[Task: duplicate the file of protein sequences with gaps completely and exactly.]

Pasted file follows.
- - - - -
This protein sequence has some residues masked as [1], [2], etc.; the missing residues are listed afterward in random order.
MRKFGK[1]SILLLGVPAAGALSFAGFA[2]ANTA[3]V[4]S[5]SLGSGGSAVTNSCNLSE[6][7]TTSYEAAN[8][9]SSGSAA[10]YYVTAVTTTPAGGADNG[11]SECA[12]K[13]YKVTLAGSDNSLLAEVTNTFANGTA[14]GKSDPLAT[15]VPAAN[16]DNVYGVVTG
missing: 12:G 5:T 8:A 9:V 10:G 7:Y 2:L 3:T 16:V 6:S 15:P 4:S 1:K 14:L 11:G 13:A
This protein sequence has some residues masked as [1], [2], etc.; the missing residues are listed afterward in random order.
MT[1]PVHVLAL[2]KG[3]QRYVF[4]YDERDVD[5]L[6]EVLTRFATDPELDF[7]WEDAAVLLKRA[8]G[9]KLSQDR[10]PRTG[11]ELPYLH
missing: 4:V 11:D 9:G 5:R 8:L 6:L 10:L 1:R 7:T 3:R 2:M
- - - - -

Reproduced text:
This protein sequence has some residues masked as [1], [2], etc.; the missing residues are listed afterward in random order.
MRKFGK[1]SILLLGVPAAGALSFAGFA[2]ANTA[3]V[4]S[5]SLGSGGSAVTNSCNLSE[6][7]TTSYEAAN[8][9]SSGSAA[10]YYVTAVTTTPAGGADNG[11]SECA[12]K[13]YKVTLAGSDNSLLAEVTNTFANGTA[14]GKSDPLAT[15]VPAAN[16]DNVYGVVTG
missing: 12:G 5:T 8:A 9:V 10:G 7:Y 2:L 3:T 16:V 6:S 15:P 4:S 1:K 14:L 11:G 13:A
This protein sequence has some residues masked as [1], [2], etc.; the missing residues are listed afterward in random order.
MT[1]PVHVLAL[2]KG[3]QRYVF[4]YDERDVD[5]L[6]EVLTRFATDPELDF[7]WEDAAVLLKRA[8]G[9]KLSQDR[10]PRTG[11]ELPYLH
missing: 4:V 11:D 9:G 5:R 8:L 6:L 10:L 1:R 7:T 3:R 2:M